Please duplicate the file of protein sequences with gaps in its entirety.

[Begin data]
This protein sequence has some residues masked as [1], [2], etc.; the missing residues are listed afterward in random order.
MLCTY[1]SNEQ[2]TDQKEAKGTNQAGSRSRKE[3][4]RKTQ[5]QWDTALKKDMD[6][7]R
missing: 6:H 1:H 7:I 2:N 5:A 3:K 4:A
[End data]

This protein sequence has some residues masked as [1], [2], etc.; the missing residues are listed afterward in random order.
MLCTY[1]SNEQ[2]TDQKEAKGTNQAGSRSRKE[3][4]RKTQ[5]QWDTALKKDMD[6][7]R
missing: 6:H 1:H 7:I 2:N 5:A 3:K 4:A